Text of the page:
To determine if, and by what mechanisms, inhaled nitric oxide attenuates acute lung injury in a porcine model of adult respiratory distress syndrome induced by Gram-negative sepsis.
Nonrandomized, controlled study.
Laboratory at a university medical center.
Thirty pathogen-free Yorkshire swine (15 to 20 kg).
Four groups of swine were anesthetized, mechanically ventilated, and studied for 5 hrs. Both control-nitric oxide and septic-nitric oxide animals received inhaled nitric oxide at 20 parts per million throughout the study. Control (n = 10) and control-nitric oxide (n = 5) animals received a 1-hr infusion of sterile saline. Sepsis was induced in septic (n = 10) and septic-nitric oxide (n = 5) animals with a 1-hr intravenous infusion of live Pseudomonas aeruginosa.
Untreated septic animals developed a progressive decrease in PaO2 that was prevented in septic-nitric oxide animals (73 +/- 4 vs. 214 +/- 23 torr [9.7 +/- 0.5 vs. 28.5 +/- 3.1 kPa], respectively, at 5 hrs, p < .05). Untreated septic animals showed a significant increase in bronchoalveolar lavage protein and neutrophil count at 5 hrs, compared with the baseline value, indicating acute lung injury. Septic-nitric oxide animals showed no significant increase in these parameters. Peripheral blood neutrophils from untreated septic animals and septic-nitric oxide animals exhibited significant (p < .05) up-regulation of CD18 receptor expression and oxidant activity (10.5 +/- 0.9 and 5.0 +/- 0.9 nmol of superoxide anion/106 neutrophils/10 mins, respectively) compared with both control and control-nitric oxide animals (3.0 +/- 0.6 and 2.6 +/- 0.2 nmol of superoxide anion/10 sup 6 neutrophils/10 mins, respectively). Also, priming for the oxidant burst at 5 hrs was decreased by 50% in septic-nitric oxide animals compared with untreated septic animals. Both untreated septic and septic-nitric oxide animals showed a significant increase in pulmonary arterial pressure at 30 mins (47.5 +/- 2.4 and 51.0 +/- 3.0 mm Hg, respectively), followed by a progressive decrease (32.8 +/- 2.6 and 31.3 +/- 5.4 mm Hg, respectively, at 5 hrs). Both of these changes were significant (p < .05) compared with baseline values and compared with the control groups. There was no significant difference in pulmonary arterial pressure or systemic arterial pressure at any time between untreated septic and septic-nitric oxide animals.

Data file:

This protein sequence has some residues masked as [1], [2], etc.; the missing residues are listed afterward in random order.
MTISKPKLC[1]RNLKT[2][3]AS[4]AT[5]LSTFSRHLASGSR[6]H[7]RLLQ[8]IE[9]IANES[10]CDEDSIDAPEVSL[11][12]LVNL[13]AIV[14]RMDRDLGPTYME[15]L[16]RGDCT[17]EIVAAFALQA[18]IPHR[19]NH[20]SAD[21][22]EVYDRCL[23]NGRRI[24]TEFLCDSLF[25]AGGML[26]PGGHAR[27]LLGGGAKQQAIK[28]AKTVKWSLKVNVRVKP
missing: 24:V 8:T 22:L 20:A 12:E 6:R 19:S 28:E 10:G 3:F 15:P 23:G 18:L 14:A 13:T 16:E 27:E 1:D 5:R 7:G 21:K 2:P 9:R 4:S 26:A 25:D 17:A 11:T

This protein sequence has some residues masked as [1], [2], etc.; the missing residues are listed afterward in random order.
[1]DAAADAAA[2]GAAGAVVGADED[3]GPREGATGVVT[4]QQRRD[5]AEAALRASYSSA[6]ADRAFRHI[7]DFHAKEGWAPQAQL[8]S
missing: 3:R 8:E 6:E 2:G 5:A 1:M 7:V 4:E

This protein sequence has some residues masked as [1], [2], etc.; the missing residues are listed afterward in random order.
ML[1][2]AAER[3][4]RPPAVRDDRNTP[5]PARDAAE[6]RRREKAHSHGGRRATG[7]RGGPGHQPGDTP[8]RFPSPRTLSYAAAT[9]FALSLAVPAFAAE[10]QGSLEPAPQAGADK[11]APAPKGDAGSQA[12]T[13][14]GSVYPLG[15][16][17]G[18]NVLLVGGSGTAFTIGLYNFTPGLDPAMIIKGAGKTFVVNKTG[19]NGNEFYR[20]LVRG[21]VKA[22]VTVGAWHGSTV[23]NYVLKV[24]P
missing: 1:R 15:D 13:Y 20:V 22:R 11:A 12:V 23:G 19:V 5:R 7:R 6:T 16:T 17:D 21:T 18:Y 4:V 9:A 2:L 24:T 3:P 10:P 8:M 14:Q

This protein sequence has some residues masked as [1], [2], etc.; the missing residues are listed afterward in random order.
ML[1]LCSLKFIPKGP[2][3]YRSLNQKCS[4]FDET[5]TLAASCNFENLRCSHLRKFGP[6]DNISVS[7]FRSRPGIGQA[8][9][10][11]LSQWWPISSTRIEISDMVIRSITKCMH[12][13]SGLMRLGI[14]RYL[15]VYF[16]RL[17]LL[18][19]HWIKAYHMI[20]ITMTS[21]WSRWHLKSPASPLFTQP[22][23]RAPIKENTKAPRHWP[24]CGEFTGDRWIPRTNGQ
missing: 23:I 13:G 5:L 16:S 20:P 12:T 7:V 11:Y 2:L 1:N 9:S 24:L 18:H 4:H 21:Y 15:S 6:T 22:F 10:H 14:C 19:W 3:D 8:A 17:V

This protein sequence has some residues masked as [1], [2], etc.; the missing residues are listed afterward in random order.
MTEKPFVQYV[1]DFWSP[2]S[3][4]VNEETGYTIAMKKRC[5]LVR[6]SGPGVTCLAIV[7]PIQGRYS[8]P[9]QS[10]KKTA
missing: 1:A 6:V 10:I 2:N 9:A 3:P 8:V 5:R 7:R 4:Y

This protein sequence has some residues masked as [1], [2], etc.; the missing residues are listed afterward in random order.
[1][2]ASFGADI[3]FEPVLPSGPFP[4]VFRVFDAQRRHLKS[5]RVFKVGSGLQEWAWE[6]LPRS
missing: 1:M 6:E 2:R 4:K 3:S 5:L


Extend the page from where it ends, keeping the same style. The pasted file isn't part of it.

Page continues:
These results demonstrate that inhaled nitric oxide attenuates alveolar-capillary membrane injury in this porcine model of Gram-negative sepsis but does not adversely affect systemic hemodynamics. The data suggest that inhaled nitric oxide preserves alveolar-capillary membrane integrity by the following means: a) inhibiting transendothelial migration of activated, tightly adherent neutrophils; and b) possibly by attenuating the neutrophil oxidant burst. (Crit Care Med 1997; 25:584-593)
From the Departments of Internal Medicine (Mr. Fisher and Dr. Fowler), Surgery (Drs. Bloomfield and Ridings, Mr. Blocher, and Dr. Sugerman), Pediatrics (Dr. Holloway), Anatomy (Dr. Sholley), and Respiratory Care (Mr. Bunch), Medical College of Virginia, Virginia Commonwealth University, Richmond, VA.
Supported, in part, by the U.S. Army Medical Research and Development Command under Contract No. DAMD17-93-C-3106 and the A.D. Williams Fund of the Medical College of Virginia.
The views, opinions, and/or findings contained in this report are those of the authors and should not be construed as an official Department of the Army position, policy, or decision, unless so designated by other documentation.